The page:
Estimated reading time: 2 minutes
The first week of January 2021, I was delighted to commence in my Chief Equity Officer role. Suddenly, the riots of Wednesday, 6th on the United States Capitol transpired and agitated the nation.
For many Black, Indigenous and People of Color (BIPoC), including myself, who partook in the BLM movement this summer, law enforcement’s frivolous strategy at the Capitol riots was an abrupt notice the inequity still suffered by marginalized people in this country. I hunkered at my desk in aversion during the day, incapable of concentrating and unable to ignore the headlines on social media and news outlets.
The Capitol Historical Context
Dr Kellie Carter Jackson a historian, author, educator, speaker described for Americans in The Atlantic what I was witnessing on television
was not just an insurrection against American democracy—it was also an expression of white supremacy.
What ever your political beliefs we must recognize a couple of key lessons from Wednesday:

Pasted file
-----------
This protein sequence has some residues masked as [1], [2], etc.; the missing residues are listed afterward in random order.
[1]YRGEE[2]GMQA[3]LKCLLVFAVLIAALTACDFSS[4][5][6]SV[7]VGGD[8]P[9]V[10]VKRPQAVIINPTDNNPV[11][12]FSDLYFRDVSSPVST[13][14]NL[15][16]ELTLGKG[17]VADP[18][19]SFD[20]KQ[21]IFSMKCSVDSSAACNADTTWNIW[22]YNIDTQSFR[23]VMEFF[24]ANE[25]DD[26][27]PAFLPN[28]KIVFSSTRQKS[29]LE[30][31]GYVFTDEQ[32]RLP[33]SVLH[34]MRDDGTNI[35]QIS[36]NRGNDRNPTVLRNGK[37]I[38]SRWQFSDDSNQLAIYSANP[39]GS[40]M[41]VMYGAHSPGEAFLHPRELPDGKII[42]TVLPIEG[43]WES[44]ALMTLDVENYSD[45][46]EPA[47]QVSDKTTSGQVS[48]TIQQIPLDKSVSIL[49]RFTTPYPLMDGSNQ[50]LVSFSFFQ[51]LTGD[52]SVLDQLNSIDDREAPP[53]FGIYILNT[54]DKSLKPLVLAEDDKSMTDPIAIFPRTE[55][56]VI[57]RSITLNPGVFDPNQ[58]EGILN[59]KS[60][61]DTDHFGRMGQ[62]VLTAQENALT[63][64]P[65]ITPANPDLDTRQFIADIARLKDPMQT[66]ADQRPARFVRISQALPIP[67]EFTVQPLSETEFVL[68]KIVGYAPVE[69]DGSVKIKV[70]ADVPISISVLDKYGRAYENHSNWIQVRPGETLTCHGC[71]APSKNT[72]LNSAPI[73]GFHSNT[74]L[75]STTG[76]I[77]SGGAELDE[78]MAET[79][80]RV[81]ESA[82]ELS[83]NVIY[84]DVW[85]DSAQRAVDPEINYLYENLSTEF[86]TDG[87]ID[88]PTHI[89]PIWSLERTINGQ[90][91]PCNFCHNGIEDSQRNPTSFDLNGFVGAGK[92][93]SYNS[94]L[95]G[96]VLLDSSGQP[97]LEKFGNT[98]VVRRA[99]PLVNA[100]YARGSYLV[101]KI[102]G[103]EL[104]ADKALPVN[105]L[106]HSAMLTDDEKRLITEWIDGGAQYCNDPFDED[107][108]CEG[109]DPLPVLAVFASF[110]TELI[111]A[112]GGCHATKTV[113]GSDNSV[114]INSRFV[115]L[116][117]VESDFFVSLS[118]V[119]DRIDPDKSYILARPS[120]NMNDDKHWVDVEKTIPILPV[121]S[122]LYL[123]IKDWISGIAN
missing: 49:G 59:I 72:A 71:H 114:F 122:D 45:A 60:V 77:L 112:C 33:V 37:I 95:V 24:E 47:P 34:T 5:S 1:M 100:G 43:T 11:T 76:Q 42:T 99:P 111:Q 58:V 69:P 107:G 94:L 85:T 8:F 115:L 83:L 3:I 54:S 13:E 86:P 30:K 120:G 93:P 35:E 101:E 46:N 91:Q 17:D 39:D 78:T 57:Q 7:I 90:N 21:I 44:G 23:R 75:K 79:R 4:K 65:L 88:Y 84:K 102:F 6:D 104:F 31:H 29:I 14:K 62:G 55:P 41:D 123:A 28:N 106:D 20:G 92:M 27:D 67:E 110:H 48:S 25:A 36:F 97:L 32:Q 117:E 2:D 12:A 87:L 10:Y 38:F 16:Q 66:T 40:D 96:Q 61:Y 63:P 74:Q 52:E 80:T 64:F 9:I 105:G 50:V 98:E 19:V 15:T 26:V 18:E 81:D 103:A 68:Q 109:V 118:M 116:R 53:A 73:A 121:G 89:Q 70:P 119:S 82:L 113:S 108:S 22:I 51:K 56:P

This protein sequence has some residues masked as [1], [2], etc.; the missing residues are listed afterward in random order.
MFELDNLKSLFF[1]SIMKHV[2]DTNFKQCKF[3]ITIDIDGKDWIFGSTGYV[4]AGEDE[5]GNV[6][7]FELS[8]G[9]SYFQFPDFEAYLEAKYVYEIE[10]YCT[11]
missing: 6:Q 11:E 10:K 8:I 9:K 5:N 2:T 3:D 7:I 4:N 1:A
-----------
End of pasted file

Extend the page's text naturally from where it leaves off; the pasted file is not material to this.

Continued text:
- Connivance conjectures and alternative realities are secured in our culture. Fifty-two percent of Republicans said that Trump “rightfully won,” while only 29% said Biden had rightfully won.
- The strong contrast in how law enforcement handled the rioters vs the protestors during social unrest indicates more social justice work has to be accomplished.
- Words matter and they have consequences. Five people lost their lives due to the actions at the Capitol, including Officer Brian Sicknick. May their souls rest in harmony.
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